Cont’d. from Part I reshared with kind permission from Carey Nieuwhof.
3. LESS HEAD. MORE HEART.
Another key shift that’s happening in churches that are reaching the next generation involves creating experiences that engage the heart, not just the head.
The next generation doesn’t just want to know what’s true, they want to feel what true and to experience what’s real.
Real is deeper than just an idea—real is an experience.
When crafting the welcome…don’t just blanket people with information and the promise of a free gift. Connect with them emotionally. Tell that if they’re looking for God (why else would you be at a church today anyway?), he’s already here. He knows their name, and that we believe he wants a relationship with them. Tell people that God cares about them. Set a warm, emotional tone.
In your prayer time, take more than 30 seconds just to clear the stage. Pray for people’s real needs. Obviously, you won’t take prayer requests from the floor, but you can pray for specific situations people are facing and ask God to move.
I’ve also been trying to pay more attention to preaching, not just teaching.
It’s always hard to define the exact difference between the two, but simply put, preaching speaks more to the heart, teaching speaks more to the head.
Preachers facilitate an experience. Teachers convey information.
I think the best pastors do both well.
Preaching without solid teaching can become emotionalism. Teaching without preaching can become intellectualism.
Preaching leads people to say ‘That’s right. I need to change.” Teaching can lead people to say “He’s right. That’s a good point.”
Confession: uncorrected, I default to the head, not to the heart every time. So this is a learning and reminder for me.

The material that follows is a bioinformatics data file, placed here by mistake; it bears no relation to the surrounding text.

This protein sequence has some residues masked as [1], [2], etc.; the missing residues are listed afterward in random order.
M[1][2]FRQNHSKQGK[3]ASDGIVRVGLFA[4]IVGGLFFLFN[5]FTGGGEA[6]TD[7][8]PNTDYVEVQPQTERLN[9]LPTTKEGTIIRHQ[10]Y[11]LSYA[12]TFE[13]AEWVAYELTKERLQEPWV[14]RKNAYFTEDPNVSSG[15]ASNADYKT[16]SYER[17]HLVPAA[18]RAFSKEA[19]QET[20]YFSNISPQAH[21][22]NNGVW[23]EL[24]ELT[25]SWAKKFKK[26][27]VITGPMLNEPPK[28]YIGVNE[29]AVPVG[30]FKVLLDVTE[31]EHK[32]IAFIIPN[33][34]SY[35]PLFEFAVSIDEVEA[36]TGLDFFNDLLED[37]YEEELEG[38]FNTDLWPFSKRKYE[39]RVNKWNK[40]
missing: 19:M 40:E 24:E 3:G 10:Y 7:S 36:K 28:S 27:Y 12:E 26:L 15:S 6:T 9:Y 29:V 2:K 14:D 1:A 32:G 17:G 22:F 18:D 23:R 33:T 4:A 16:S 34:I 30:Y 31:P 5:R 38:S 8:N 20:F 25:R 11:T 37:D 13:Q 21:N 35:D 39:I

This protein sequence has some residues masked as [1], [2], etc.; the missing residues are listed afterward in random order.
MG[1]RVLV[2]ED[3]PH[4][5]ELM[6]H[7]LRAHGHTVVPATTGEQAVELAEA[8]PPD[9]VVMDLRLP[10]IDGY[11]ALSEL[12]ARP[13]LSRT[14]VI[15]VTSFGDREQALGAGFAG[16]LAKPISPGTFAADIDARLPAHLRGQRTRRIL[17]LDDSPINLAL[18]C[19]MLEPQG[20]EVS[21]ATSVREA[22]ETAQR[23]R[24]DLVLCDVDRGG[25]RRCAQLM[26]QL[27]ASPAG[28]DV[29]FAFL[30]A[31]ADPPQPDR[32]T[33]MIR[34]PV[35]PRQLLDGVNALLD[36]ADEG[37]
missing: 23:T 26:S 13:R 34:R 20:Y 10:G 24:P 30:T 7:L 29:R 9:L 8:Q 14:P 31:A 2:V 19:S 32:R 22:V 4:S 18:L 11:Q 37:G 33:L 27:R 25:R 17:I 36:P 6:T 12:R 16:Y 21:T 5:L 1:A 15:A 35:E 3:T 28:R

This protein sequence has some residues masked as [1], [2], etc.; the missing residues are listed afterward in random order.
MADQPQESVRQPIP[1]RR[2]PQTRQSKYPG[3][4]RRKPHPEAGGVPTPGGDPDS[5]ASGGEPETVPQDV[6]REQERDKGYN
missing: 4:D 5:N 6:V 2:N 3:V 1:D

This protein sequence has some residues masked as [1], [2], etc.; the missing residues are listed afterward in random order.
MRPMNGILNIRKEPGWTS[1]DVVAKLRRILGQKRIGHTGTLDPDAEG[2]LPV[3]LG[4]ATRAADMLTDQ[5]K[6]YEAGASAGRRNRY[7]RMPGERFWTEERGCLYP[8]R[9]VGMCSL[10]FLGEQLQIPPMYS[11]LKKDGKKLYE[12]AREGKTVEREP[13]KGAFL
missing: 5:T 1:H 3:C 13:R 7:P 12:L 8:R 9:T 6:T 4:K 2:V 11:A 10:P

Try to find an under-40 influential pastor of a growing church who’s more into teaching than preaching. There really aren’t that many.
A final word. Let people see your heart when you teach, preach, lead worship or host.
When people see your heart, it becomes easier for them to see their own heart. It also becomes easier for them to see God’s.
All of this is as much a posture shift as anything, but I think as your heart opens up, you become more open to the work of the Holy Spirit in your ministry, and you slow down long enough to let God speak into the quiet, you’ll see a new generation respond in a surprisingly positive way.
A few notes before we finish up that I’ve already stated in another post.
The attractional movement has done a great job reminding all of us that we have guests in the room. And while the foyer may have moved, someone’s first Sunday is still a huge deal.
So that’s no excuse to be self-indulgently weird. Authentic doesn’t mean weird.
The church is still one of the few organizations that exists for the sake of its non-members.
The attraction model has helped many people become Christians, and it has a lot to teach us. The biggest lesson? Our services should be designed with non-Christians in mind.
None of that has changed. It’s just that what unchurched people are looking for is changing. So we need to adapt.
For sure you need to care for the people you have, but never to the exclusion of the people you’re called to reach.
Churches that over-focus on the needs of insiders will eventually only have insiders. And when that happens, you missed the mission.